Ameren Illinois, U of I partner on center that tests new smart grid technologies
With the opening of Ameren Illinois’ new smart grid Technology Applications Center at the University of Illinois a little over a month ago, budding entrepreneurs now have a live grid on which to test ideas.
Smart grid technology, according to the U.S. Department of Energy, is bringing electricity delivery systems into the 21st century. As smartphones have soared in popularity in the wireless world, the smart grid – in essence, computerizing the electric grid – is the latest technology for utilities.
The $3.3 million testing facility is a collaboration between Ameren Illinois and U of I at Champaign-Urbana. Ron Pate, vice president of operations and technical services for Ameren Illinois, says the energy company is currently “in serious discussions” with one fairly large company and several entrepreneurs to start testing soon at the center.
The TAC is a key component of the Energy Infrastructure Modernization Act that was passed by Illinois legislators in 2011. Under the act, Ameren Illinois is investing an additional $643 million over 10 years in smart grid-related improvements and new technologies.
“The TAC will help facilitate research and development of smart grid technologies and support the state’s economic development and job creation goals, too,” Pate said. “It’s already providing small businesses and entrepreneurs with the infrastructure and resources they need to test programs, technologies, business models and other smart grid-related energy improvements on a live grid.”
The U of I for years has had similar testing facilities, says Pate and William H. Sanders, interim department head of the U of I’s Department of Electrical & Computer Engineering, but they weren’t “live” — meaning they didn’t afford instructors, students and the R&D community the opportunity to test technologies under load or electrical current. In contrast, the new TAC, located west of the university’s Research Park, features a substation and two distribution circuit feeders that are enabling developers to test smart grid-related equipment by connecting to 69,000-volt and 12,000-volt systems on Ameren’s energy distribution network. Pate says the center can accommodate both utility-scale testing and residential products testing. It’s the residential products testing — on grid-enabled home appliances — that’s the most fun to operate and watch, he says.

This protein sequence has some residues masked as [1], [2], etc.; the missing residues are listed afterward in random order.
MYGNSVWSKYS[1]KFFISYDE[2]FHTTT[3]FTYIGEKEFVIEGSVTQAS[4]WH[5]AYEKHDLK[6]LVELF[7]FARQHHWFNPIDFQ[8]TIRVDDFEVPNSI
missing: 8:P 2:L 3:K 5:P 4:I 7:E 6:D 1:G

“Right before we held our open house on the facility back in August, I had the opportunity to be a part of the smart grid remote testing on home appliances,” said Pate. “From 100 miles away using an iPad, we could remotely turn a standard home clothes washer and dryer on and off that was located at the TAC, or even modify the settings for a delayed start time on either appliance. This is the kind of energy-saving technology that entrepreneurs are developing all kinds of ideas for, and now they’ll have a live grid at the U of I that is available to them, through this partnership with Ameren, to test those ideas. It’s really exciting.”
Ameren Illinois has a secondary site in Decatur (opened in 2012) that provides companies access to even larger utility system loads to perform equipment and systems testing.
Sanders says the U of I’s own extensive grid test bed is connected to Ameren Illinois’; the academic and business industry partnership is and has produced much fruit, he says.
“With the completion of this new center, it’s a wonderful opportunity for us to take the ideas that we’ve developed in the research lab and look at their applicability in Ameren’s environment,” said Sanders. “It’s also very important to us from an educational point of view. We’ve developed extensive educational materials, not only at a college level but at a K through 12 level and at a community level. From our perspective, the collaboration taking place between the university and the utility is enormous.”
Separate from what is taking place at the TAC but also integral to U of I’s smart grid mission, the university is fiercely attuned to cyber security.
In 2005, the U.S. Department of Energy, backed by the Department of Homeland Security, funded $18.5 million over five years for U of I to study how best to improve the security and reliability of the nation’s power grid.
Researchers from four other major U.S. universities have collaborated with U of I in the work, and Sanders says it continues.
“This Department of Energy-funded project, with support from the Department of Homeland Security, recognizes that today’s quality of life depends on the continuous functioning of the nation’s electric power infrastructure,” said Sanders, “which in turn depends on the health of an underlying computing and communication network infrastructure that is at serious risk from both malicious cyber attacks and accidental failures. These risks may come from cyber hackers who gain access to control networks or create denial of service attacks on the networks themselves, or from accidental causes, such as natural disasters or operator errors.